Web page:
Ciro is a cold figure, largely humourless and permanently suspicious. He’s capable of the most brutal violence and of callous manipulation. He’s also a snazzy dresser. None of this is accidental. Somewhat appropriately for a programme that is performed in a Neapolitan dialect so thick that even Italian broadcasts came with subtitles, some of Gomorrah’s central arguments (and best scenes) are made wordlessly. Ciro’s natty leather jacket and sleek designer suit offer a contrast with the tracksuits of the various kids who act as hangers-on and demonstrate some of the financial appeal of camorristi life. Equally, the crude, nouveau riche tastes of the Savastanos point to their relative new arrival at the top of the money chain and hint that success in the System is not always inherited and that power must be asserted anew with each generation. This theme is expanded through the clever use of scenery and the built environment, from the yellowlit underpasses of Naples’ Strade Statali to the grim urban warlands of the ‘le vele’ housing estates in Scampia and Secondigliano to the pristine views across the Bay of Naples.
The show’s confidence in its ‘show, don’t tell’ style is enhanced by the frequent use of scenes completely free of dialogue. They are rarely offered in complete silence, the sounds of secret activities are mixed with the emotive soundtrack provided by the Rome post-rock outfit Mokadelic. The import of all this is the same as that of Saviano’s book. You want to know what is happening in Camorra territory? Just look. Shut your mouth, open your eyes and look.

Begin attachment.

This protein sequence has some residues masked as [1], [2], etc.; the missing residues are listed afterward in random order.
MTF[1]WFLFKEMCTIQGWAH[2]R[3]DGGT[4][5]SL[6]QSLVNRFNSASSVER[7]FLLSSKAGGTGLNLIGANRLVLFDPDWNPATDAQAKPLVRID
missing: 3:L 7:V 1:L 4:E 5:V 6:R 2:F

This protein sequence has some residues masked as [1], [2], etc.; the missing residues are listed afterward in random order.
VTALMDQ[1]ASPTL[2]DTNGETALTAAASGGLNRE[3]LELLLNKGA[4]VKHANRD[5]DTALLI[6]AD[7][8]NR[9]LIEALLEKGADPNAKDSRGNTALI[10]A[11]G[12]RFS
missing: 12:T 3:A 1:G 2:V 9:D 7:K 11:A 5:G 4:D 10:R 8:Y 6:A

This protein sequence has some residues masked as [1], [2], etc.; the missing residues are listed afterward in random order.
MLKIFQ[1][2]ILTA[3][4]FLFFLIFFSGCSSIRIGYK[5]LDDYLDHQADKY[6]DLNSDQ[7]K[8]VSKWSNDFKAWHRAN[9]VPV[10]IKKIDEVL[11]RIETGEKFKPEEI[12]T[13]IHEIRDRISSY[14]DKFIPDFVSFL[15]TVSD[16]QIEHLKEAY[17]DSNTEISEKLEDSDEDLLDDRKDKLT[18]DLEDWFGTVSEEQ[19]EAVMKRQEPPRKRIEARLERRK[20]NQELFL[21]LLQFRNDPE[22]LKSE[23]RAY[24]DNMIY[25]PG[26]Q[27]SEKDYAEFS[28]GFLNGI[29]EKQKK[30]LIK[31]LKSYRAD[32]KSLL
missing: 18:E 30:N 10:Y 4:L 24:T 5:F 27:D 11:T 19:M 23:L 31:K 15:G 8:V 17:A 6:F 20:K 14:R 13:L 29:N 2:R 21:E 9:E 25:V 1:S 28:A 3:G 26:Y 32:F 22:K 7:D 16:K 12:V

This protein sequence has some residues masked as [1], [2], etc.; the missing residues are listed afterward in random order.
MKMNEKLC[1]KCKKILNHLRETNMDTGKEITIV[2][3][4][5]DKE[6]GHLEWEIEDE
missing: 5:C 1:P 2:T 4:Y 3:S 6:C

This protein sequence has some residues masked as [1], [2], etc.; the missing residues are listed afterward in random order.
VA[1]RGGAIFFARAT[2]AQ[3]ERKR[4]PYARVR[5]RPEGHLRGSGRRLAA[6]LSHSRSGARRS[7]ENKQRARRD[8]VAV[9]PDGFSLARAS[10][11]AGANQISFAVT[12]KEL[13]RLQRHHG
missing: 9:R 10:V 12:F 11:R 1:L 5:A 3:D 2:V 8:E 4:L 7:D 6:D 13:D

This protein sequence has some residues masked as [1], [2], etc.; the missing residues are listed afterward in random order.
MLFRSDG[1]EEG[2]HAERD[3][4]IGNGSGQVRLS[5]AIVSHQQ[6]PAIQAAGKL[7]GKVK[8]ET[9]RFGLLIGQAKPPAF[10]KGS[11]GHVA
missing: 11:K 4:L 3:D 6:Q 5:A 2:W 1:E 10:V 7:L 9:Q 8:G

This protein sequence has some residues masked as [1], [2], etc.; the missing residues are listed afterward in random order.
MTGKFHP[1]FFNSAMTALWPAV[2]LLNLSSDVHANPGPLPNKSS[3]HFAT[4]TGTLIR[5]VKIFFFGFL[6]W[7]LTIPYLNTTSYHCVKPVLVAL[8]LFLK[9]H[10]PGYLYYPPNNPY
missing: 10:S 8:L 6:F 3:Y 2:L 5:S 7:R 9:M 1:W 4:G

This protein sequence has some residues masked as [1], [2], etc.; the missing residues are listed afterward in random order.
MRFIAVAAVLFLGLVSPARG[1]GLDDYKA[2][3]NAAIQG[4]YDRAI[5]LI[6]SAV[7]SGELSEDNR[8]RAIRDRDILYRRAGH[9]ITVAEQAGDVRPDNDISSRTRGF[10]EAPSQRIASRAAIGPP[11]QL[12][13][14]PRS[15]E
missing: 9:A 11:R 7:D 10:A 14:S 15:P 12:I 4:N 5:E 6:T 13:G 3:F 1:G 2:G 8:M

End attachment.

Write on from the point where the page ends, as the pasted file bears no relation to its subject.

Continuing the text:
It’s by taking in this scenery that we come to terms with the extent of the problem. The power of the Camorra is not simply in their capacity for violence (though they certainly have a large one) but in the reach of their System. It is so thoroughly a part of the everyday economy of Naples, and by explicit extension, the whole of Europe, that it cannot be meaningfully removed. This System, and the players within it, are as subject to the warp and weft of larger events, among them the internal porousness of the European Union and the attractions that it poses to dangerous outsiders, most notably the Russian mafia. There are opportunities amid the threats; a certain financial flexibility makes navigating the treacherous economy of the Great Recession that little bit easier and getting your own way is far simpler if you have the power to control elections. Sometimes, it’s damn good to be a Camorristi.
Much of the first season operates in a slightly episodic manner. Certain issues arise in the shape of characters who appear, are dealt with and disappear, leaving the central cohort to continue with their core business. All the while, a larger picture begins to appear and, towards the end of the twelve episodes, coalesces into a solid and gripping storyline that absorbs all the others. It is handled very well indeed, smartly presented, brilliantly performed and tightly plotted. Rumours of a second season are to be warmly welcomed. This run serves as an excellent starting point, but as with Saviano’s original book, there is much more of a life to be had now that we’ve had such a superb introduction.